Healthy forests clean the air and provide oxygen for us to breathe. Wetlands clean water and help minimize the impacts of floods. These services are the foundation of life and depend on a diversity of plants and animals working in concert. Each time a species disappears, we lose not only those benefits we know it provided but other benefits that we have yet to realize.


What you can do to help
Tread lightly and stay on designated trails. 

Visit arboretums, botanical gardens, and parks and learn all you can about endangered species and the causes of their declines.

Never buy pets collected from the wild

Participate in the protection of our remaining wild lands and the restoration of damaged ecosystems.

Support wetland protection efforts at local, state, and national levels.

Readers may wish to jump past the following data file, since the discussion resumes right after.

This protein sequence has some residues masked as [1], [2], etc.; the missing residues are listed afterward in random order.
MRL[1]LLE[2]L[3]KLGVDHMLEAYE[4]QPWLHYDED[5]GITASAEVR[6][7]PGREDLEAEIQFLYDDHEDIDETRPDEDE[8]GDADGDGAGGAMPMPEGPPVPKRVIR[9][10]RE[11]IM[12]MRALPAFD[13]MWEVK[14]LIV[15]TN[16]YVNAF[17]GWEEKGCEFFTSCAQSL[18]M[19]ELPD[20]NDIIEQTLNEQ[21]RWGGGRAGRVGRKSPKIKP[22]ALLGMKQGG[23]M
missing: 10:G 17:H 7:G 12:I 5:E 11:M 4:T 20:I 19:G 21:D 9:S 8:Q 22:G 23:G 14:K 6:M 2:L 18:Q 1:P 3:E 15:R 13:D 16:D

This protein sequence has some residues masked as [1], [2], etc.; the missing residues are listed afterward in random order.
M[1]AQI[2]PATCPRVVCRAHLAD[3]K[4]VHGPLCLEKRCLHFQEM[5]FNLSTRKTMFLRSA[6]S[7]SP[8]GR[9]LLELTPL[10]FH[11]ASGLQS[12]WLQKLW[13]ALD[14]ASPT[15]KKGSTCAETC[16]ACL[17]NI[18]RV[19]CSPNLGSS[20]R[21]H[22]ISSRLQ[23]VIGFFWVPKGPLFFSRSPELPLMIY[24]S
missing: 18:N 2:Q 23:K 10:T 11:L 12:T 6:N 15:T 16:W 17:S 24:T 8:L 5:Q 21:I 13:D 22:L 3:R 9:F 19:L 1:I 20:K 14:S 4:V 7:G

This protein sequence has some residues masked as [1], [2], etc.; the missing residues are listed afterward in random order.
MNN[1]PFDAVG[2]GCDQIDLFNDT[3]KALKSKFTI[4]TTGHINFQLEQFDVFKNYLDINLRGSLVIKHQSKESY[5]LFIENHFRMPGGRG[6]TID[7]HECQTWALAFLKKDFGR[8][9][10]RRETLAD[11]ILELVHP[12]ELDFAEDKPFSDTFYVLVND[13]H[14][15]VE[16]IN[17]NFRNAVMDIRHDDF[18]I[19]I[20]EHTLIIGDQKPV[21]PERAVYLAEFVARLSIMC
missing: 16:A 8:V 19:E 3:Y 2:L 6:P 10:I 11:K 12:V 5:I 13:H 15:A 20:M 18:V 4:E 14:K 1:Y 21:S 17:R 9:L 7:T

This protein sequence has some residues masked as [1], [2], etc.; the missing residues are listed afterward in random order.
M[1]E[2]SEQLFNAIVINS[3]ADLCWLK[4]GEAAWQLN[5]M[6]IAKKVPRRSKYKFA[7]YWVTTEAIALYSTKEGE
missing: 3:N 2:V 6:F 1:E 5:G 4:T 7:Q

Establish and maintain forested stream-side buffers. Several federal, state, and private programs are available to assist landowners, both technically and financially, with restoring and protecting stream-side buffers and eroding streams.

Implement and maintain measures for controlling erosion and storm water during and after land-clearing and disturbance activities. Excess soil in our streams from erosion is one of the greatest water pollution problems we have today.

Be careful with the use and disposal of fertilizers, pesticides, and other chemicals. Remember, what you put on your land or dump down the drain may eventually wind up in nearby water. 

Support local, state and national clean water legislation.

Report illegal dumping activities, erosion, and sedimentation problems. These activities affect the quality of our water, for drinking, fishing, and swimming.

Prepared by:
U.S. Fish and Wildlife Service
Asheville Field Office
160 Zillicoa Street 
Asheville, North Carolina 28801 
(828) 258‑3939

November, 2011

 

 

 

 

Species Contact:

Sue Cameron
office - 828/258-3939, ext. 224
fax - 828/258-5330
160 Zillicoa St.
Asheville, NC 28801
susan_cameron@fws.gov
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Last Updated: January 11, 2012